My time spent in China working with my Chinese colleagues has been eye-opening. My experience there has dispelled many of the misconceptions I previously held and taught me that the bad conditions and mistreatment of workers we see from the media are the exception, not the rule. Below, are 5 commonly held misconceptions about manufacturing in China. I share some of my experiences in an effort to paint a more accurate picture of the industry.


A sunlight filled room in the factory in Hangzhou.

1). Chinese factory conditions are horrible.

In any industry, there are good guys and there are bad guys. We can’t deny there are factories in China and throughout the world (including the US), that look to cut costs at the expense of their facilities. Factory buildings do not have proper ventilation or lighting. Poorly maintained machinery causes workplace accidents. The managers and owners of these factories are the bad guys. Thankfully, these guys are the exception. There are many factory owners and managers that care deeply about conditions of their factories. While visiting apparel factories last November, I had the pleasure of visiting some of the most well-run manufacturing facilities I’ve ever seen. For example, the factory we work with outside of Hangzhou takes pride in all of their work, from the maintenance of the facility to employee health and compensation to the garments they produce each and every day. Every room has windows and exposure to natural light. All of the machinery is top-of-the-line. There are clearly marked emergency exits. I see it as my responsibility, as the manager of a business that relies on the highest-quality manufacturing, to find and locate the good guys. Those are the people we want to work with everyday.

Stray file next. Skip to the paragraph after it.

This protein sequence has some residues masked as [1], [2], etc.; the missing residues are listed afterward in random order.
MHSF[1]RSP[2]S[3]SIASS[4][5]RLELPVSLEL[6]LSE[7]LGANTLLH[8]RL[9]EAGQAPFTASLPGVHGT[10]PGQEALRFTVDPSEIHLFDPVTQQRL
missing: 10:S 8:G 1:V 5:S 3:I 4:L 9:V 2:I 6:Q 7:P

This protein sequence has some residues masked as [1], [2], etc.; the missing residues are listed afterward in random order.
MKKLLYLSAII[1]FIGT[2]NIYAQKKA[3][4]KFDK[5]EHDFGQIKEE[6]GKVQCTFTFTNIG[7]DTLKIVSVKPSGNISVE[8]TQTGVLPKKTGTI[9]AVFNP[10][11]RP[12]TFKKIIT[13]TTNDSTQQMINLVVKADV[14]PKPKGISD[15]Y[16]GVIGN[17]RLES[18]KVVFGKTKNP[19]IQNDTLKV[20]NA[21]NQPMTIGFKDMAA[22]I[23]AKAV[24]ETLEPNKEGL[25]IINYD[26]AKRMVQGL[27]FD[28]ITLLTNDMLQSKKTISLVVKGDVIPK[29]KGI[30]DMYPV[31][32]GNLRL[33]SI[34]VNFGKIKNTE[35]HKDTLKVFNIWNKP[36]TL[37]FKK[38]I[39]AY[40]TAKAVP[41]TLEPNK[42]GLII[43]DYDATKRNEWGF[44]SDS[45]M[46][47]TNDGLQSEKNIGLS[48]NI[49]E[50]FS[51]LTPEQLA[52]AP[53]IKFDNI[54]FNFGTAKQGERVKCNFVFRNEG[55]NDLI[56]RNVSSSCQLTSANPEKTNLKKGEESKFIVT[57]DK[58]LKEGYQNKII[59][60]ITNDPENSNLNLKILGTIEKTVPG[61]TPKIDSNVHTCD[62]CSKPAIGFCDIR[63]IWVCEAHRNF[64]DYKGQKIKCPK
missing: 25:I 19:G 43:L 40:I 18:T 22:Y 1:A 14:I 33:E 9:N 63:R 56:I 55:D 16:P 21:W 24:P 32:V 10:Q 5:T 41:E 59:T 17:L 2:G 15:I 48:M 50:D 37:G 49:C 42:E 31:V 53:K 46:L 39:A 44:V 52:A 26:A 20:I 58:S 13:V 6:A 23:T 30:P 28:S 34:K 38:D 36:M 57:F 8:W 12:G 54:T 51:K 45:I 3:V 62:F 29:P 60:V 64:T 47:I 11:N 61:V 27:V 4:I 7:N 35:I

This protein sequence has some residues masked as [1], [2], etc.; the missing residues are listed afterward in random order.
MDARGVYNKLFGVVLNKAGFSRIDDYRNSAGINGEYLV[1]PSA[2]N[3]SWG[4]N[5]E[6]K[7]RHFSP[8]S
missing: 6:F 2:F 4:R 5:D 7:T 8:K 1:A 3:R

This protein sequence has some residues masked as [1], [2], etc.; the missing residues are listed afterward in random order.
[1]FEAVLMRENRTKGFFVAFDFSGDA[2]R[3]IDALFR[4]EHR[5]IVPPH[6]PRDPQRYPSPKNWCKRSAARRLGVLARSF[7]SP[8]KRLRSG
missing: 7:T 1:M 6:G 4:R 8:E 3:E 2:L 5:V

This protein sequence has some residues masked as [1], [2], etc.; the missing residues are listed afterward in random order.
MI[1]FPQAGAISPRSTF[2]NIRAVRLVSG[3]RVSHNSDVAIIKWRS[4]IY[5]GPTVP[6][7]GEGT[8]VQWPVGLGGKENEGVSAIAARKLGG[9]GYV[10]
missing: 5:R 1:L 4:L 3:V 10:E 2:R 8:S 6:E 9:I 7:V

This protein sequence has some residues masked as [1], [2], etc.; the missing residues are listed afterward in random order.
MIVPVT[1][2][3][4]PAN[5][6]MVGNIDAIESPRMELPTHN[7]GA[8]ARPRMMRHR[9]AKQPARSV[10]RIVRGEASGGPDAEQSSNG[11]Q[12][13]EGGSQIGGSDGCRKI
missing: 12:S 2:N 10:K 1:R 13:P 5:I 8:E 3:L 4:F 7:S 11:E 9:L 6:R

A Chinese factory that produces wool coats for Prada and Burberry.